Crypto Networks and Proof of Stake vs Proof of Work – Part 3, ASIC Resistance

Recently the Loki Project approved their Loki Improvement Proposal (LIP) #5 which suggests moving Loki from a Proof of Work (PoW) based network to a Proof of Stake (PoS) network due to implementation of checkpointing and the diminishing role that miners would have in the network. Feel free to read up on this proposal, as it is packed with lots of good research and substantiating evidence to support such a change. There has also been talk for some time now about the Ethereum network moving from PoW to PoS with a new Ethereum 2.0, or ProgPoW, or something – no one seems to know.

I felt it was an appropriate time to write an article comparing the two systems for the sake of broadening the conversation and contributing the all projects that are struggling with PoW vs PoS. Hopefully every one of us involved in the blockchain ecosystem will continue the dialog and support the greater good and advancement of these wonderful projects.

As the Director of Mining operations for Distributed Ledger, it’s easy for me to quickly step into the PoW category – because that’s what I do, I am a miner! However, it’s a little more complex than that and it helps to be able to remove yourself from a personal passion to focus on what benefits not only the project and the digital blockchain environment, but the entire crypto adoption movement. It is through this lens that I attempt to present the differences and benefits of PoW vs PoS, in a three-part series.

Series Overview:
Part 1
Part 2

Algorithm Switching

When we talk about the word algorithm it is important to clarify that we are specifically referring to the hashing function that is used by miners to solve the difficulty problem and gain the reward for signing the next block in the blockchain. The whole point of changing an algorithm is to either stay ahead of the ASIC (or FPGA) makers, or to correct a problem with unforeseen issues using the current algorithm. An example of this merge mining. If an algorithm is shared by other projects, in some cases mining software can be written to allow miners to submit answers to two different problems on two different chains at the same time. It’s rather interesting to see in action and doesn’t break any rules; you just happen to be more efficiently using the computational power of your mining equipment to submit answers to two different problems at the same time. Merge mining can hurt the exchange price of projects as one is usually dumped in mass to acquire the other token. This may benefit the other chain at the expense of the first, or vice versa, but ultimately it can hurt both.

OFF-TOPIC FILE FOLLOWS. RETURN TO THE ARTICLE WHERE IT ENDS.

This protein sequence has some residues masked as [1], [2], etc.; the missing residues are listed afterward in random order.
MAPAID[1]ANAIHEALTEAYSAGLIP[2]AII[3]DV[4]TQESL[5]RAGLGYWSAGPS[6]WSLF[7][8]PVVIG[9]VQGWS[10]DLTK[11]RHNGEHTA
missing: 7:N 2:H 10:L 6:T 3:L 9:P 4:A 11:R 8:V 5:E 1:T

Remember, mining equipment runs software that effectively guesses what the next answer is – there is no other way to get a right answer. The higher the hashrate, the higher the number of guesses and the greater the chance of getting an acceptable answer before anyone else. Yes, that’s right – miners are just super faster guessers!

The primary reason for changing however, usually seems to be ASIC resistance. Most PoW projects go through this type of transition, where as recognition and notice grows, more miners come into the picture. With enough miners and speculative pricing, naturally bigger fish want to play. At some point a project needs to decide, stay true to the original satoshi vision – one CPU, one vote – or growth at the expense of allowing more efficient mining hardware onto the network.  This growth can increase the hash rate substantially and very suddenly (spiking difficulty).

New PoW projects try to broaden their reach by allowing anyone and everyone an opportunity to mine. When starting out this reach is appropriate, you are looking for support anywhere you can find it. The natural progression is CPU mining to GPU mining to ASIC (FPGA’s generally come in later between GPU and ASIC as a stop gap to try and gain a short-lived advantage). The folly in this natural progression (especially when value is noticed quickly) is that the PoW project that started off trying to stay ASIC resistant to gain ground level support tries to stay that way to keep their initial base of support.

blockchain blocks colliding